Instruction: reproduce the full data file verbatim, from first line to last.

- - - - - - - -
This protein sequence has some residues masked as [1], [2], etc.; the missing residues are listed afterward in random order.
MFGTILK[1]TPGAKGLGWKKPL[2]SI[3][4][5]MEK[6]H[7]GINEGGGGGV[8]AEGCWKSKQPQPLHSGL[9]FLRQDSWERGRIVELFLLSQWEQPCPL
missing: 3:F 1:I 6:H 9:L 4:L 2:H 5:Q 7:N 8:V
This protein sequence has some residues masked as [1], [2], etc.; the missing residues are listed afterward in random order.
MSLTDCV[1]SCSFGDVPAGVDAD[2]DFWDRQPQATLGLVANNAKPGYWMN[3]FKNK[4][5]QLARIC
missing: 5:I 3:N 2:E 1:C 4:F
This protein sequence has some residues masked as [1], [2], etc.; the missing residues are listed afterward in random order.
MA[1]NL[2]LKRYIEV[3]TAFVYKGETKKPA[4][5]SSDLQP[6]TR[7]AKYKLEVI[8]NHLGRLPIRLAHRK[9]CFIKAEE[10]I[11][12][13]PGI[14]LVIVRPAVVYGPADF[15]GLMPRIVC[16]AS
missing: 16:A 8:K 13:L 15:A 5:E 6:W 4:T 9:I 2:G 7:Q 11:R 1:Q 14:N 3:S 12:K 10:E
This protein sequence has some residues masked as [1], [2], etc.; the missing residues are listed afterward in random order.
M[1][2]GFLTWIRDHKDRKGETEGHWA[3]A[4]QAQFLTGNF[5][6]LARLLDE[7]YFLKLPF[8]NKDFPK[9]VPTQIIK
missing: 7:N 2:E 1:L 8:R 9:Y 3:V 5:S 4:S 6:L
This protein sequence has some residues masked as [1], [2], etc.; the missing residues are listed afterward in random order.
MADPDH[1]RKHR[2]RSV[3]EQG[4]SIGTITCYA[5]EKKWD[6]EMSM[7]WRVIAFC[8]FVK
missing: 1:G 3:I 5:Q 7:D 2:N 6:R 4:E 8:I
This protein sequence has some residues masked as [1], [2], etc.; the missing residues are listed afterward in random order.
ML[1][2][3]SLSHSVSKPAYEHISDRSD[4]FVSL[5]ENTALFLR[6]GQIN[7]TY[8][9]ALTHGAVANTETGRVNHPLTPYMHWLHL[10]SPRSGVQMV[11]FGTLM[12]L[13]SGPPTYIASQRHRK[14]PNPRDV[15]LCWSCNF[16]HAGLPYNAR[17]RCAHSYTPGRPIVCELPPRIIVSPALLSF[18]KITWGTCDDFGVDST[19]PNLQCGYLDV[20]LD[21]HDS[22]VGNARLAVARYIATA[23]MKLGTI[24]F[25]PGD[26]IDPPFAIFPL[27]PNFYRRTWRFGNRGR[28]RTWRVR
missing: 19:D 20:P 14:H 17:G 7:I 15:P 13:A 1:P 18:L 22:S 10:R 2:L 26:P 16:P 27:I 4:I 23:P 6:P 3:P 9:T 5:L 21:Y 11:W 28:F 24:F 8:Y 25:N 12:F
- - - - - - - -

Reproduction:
This protein sequence has some residues masked as [1], [2], etc.; the missing residues are listed afterward in random order.
MFGTILK[1]TPGAKGLGWKKPL[2]SI[3][4][5]MEK[6]H[7]GINEGGGGGV[8]AEGCWKSKQPQPLHSGL[9]FLRQDSWERGRIVELFLLSQWEQPCPL
missing: 3:F 1:I 6:H 9:L 4:L 2:H 5:Q 7:N 8:V
This protein sequence has some residues masked as [1], [2], etc.; the missing residues are listed afterward in random order.
MSLTDCV[1]SCSFGDVPAGVDAD[2]DFWDRQPQATLGLVANNAKPGYWMN[3]FKNK[4][5]QLARIC
missing: 5:I 3:N 2:E 1:C 4:F
This protein sequence has some residues masked as [1], [2], etc.; the missing residues are listed afterward in random order.
MA[1]NL[2]LKRYIEV[3]TAFVYKGETKKPA[4][5]SSDLQP[6]TR[7]AKYKLEVI[8]NHLGRLPIRLAHRK[9]CFIKAEE[10]I[11][12][13]PGI[14]LVIVRPAVVYGPADF[15]GLMPRIVC[16]AS
missing: 16:A 8:K 13:L 15:A 5:E 6:W 4:T 9:I 2:G 7:Q 11:R 1:Q 14:N 3:S 12:K 10:E
This protein sequence has some residues masked as [1], [2], etc.; the missing residues are listed afterward in random order.
M[1][2]GFLTWIRDHKDRKGETEGHWA[3]A[4]QAQFLTGNF[5][6]LARLLDE[7]YFLKLPF[8]NKDFPK[9]VPTQIIK
missing: 7:N 2:E 1:L 8:R 9:Y 3:V 5:S 4:S 6:L
This protein sequence has some residues masked as [1], [2], etc.; the missing residues are listed afterward in random order.
MADPDH[1]RKHR[2]RSV[3]EQG[4]SIGTITCYA[5]EKKWD[6]EMSM[7]WRVIAFC[8]FVK
missing: 1:G 3:I 5:Q 7:D 2:N 6:R 4:E 8:I
This protein sequence has some residues masked as [1], [2], etc.; the missing residues are listed afterward in random order.
ML[1][2][3]SLSHSVSKPAYEHISDRSD[4]FVSL[5]ENTALFLR[6]GQIN[7]TY[8][9]ALTHGAVANTETGRVNHPLTPYMHWLHL[10]SPRSGVQMV[11]FGTLM[12]L[13]SGPPTYIASQRHRK[14]PNPRDV[15]LCWSCNF[16]HAGLPYNAR[17]RCAHSYTPGRPIVCELPPRIIVSPALLSF[18]KITWGTCDDFGVDST[19]PNLQCGYLDV[20]LD[21]HDS[22]VGNARLAVARYIATA[23]MKLGTI[24]F[25]PGD[26]IDPPFAIFPL[27]PNFYRRTWRFGNRGR[28]RTWRVR
missing: 19:D 20:P 14:H 17:G 7:I 15:P 13:A 1:P 18:L 22:S 10:R 2:L 26:P 16:P 27:I 4:I 23:P 6:P 3:P 9:T 5:L 21:Y 11:W 28:F 24:F 8:Y 25:N 12:F